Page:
Top Ten Tuesday is a weekly meme by That Artsy Reader Girl.
First, I want to say that I'm way behind on my X-Files reviews, I've been studying for the big exam this past week, and everything else had to take a back seat (I hate it when that happens!). Also, there are now only two episodes left, and I don't really know how to feel right now #sonotready
Now, this week's topic is books that had great impact on us. I feel that this should be an article onto itself, rather than a top ten list. But here's a sample of what books have nurtured my mind and my imagination, so to speak.
1. The Ukrainian and Russian Notebooks: Life and Death under Soviet Rule
This was the first graphic novel I had read. Italian artist Igort translated his interviews with people who have survived the Holodomor in Ukraine and the atrocities of the Chechen War into beautiful but brutal illustrations. You can read my full review here, but I'll just say that this book was a sharp reminder of how screwed up our world can be.
2. The Shining
If you think that you have heard me go on and on about this book before, you're right. It almost always makes my “Best of”- lists. I often wonder if this isn't my favourite book of all times. Stephen King is famous for his horror, but The Shining isn't so much horror as it is a family tragedy with a horror twist. It was one of the first "adult" books I have read, and it has shaped the way I look at literature.
3. The Martian Chronicles
Another gem that always finds its way to my "Best of"- lists, Ray Bradbury's dreamy surreal short story collection is a tapestry woven with fine golden threads. I read this book way back in my early teens, and it took me away to a different world. Still does.
4. The Investigation
This crime novel by Stanislaw Lem had a different kind of impact on me. It taught me that if you don't respect your readers, and don't have the common decency to solve the mystery in the end, you should rethink your life choices.
As much as I love my adult dystopians, I had to put this YA dystopian by M.T. Anderson on the list instead. Feed really messed me up for some time. It gave me a glimpse into a world where not only is there no privacy, and where advertisement rules the world, but where empathy and compassion don't count for anything.
6. Station Eleven
Emily St. John Mandel wrote the most fascinating and thought-provoking post-apocalyptic story I've read in a long while. Post-apocalyptic is a genre that has been done to death, but Station Eleven is so different from the rest. Most of these stories tend to glamourize the depressing post-fallout/pandemic/alien invasion world. Station Eleven doesn't do that. It was the first book that me realize that if our civilization were to fall, I would really miss the little things, like the Internet, and my mundane everyday routines.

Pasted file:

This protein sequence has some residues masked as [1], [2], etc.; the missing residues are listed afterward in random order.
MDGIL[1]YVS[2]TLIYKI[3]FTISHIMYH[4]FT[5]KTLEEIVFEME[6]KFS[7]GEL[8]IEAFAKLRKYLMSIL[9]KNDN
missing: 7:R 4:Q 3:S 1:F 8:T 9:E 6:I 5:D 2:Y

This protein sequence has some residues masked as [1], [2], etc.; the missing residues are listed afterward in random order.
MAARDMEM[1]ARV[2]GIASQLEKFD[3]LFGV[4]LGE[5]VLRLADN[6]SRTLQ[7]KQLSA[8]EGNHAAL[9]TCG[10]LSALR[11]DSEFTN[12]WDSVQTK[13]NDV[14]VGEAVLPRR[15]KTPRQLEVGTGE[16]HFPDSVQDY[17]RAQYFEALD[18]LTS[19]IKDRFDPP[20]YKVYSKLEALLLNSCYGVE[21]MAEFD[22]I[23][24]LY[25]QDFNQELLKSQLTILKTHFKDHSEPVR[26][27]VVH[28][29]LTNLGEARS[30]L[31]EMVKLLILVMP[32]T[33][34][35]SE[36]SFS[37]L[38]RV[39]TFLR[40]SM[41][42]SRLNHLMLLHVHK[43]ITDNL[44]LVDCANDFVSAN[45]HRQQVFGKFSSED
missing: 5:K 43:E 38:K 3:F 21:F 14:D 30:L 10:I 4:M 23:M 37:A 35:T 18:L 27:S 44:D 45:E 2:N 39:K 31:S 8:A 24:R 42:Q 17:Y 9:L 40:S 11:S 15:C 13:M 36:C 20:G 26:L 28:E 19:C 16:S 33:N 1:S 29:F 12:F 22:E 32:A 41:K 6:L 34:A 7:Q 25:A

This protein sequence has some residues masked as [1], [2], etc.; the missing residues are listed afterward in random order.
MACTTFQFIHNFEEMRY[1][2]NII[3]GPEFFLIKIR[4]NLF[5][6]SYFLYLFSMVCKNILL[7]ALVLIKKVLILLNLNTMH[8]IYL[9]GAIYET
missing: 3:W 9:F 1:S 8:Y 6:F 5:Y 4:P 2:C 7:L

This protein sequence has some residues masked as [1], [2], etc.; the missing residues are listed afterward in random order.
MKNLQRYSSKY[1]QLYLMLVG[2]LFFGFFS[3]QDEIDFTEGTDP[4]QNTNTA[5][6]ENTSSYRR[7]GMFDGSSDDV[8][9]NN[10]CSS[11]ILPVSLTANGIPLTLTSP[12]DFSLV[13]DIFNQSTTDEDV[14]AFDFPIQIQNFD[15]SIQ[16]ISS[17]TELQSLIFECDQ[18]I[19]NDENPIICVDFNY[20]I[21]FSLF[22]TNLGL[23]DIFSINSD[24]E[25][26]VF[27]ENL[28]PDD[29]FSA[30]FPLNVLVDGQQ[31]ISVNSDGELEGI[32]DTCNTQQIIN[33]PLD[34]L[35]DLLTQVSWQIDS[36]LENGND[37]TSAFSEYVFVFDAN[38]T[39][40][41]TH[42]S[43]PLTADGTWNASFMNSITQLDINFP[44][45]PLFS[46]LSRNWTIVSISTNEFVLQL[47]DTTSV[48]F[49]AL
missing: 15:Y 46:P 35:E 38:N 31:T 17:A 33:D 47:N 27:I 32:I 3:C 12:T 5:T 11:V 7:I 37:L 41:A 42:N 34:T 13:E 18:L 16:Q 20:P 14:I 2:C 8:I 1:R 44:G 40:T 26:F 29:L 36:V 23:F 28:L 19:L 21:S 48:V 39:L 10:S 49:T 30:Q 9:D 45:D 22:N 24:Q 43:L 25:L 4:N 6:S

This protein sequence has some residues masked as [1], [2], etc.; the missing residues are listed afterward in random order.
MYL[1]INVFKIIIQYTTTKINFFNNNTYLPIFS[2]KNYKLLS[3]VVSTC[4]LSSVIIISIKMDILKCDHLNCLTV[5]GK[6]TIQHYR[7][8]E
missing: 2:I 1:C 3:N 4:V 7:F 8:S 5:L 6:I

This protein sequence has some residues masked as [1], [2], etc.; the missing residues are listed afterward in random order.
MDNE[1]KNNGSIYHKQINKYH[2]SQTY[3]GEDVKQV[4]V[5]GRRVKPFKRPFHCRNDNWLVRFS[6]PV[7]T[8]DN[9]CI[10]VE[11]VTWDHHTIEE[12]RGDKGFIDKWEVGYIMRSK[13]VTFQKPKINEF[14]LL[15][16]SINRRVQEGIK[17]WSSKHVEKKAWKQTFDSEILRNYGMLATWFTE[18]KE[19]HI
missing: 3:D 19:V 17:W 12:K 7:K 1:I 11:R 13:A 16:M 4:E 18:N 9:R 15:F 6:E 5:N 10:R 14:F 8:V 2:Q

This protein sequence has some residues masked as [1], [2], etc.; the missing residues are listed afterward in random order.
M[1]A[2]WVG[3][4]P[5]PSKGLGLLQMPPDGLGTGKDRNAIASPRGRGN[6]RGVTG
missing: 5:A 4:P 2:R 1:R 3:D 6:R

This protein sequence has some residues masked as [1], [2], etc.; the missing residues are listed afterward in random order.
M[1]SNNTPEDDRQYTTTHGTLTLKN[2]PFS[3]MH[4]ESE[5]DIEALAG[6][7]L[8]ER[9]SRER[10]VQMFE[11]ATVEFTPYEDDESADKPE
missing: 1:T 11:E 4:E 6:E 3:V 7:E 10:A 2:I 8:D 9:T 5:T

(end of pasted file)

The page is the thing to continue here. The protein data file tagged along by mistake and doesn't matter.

7. You're Never Weird on the Internet (Almost)
Back when I was still new to the blogosphere, Felicia Day's quirky memoir taught me a lot about how to find my own voice in this vast, noisy and even hostile world we call the Internet. She is the living example that there is more than one path to success and that sometimes, failure is a good thing. You can read my full review here.
8. Jane Eyre
I'm not much for romance, especially if it involves corsets and gothic mansions. That's why I was surprised when I fell in love with Jane Eyre. I still don't know if I'm happy with the ending, but that only shows the complexity of this story and its characters. Charlotte Bronte wrote this book in 1847 but so much of what she wrote still rings true today. Click here for full review.
9. Where the Evil Dwells
What would a list like this be without good old Clifford D. Simak? This book introduced me to and made me fall in love with the concept of parallel universes and alternate dimensions. In many ways, this book shaped my taste in science fiction. To this day, parallel universes remain my favourite sub-genre of sci fi.
10. The Hidden Reality: Parallel Universes and the Deep Laws of the Cosmos
Which brings me to Brian Greene and this wonderful book where he tackles the possibility of parallel universes from a scientific perspective. The ideas and theories presented here are so thought-provoking and they make my imagination go wild.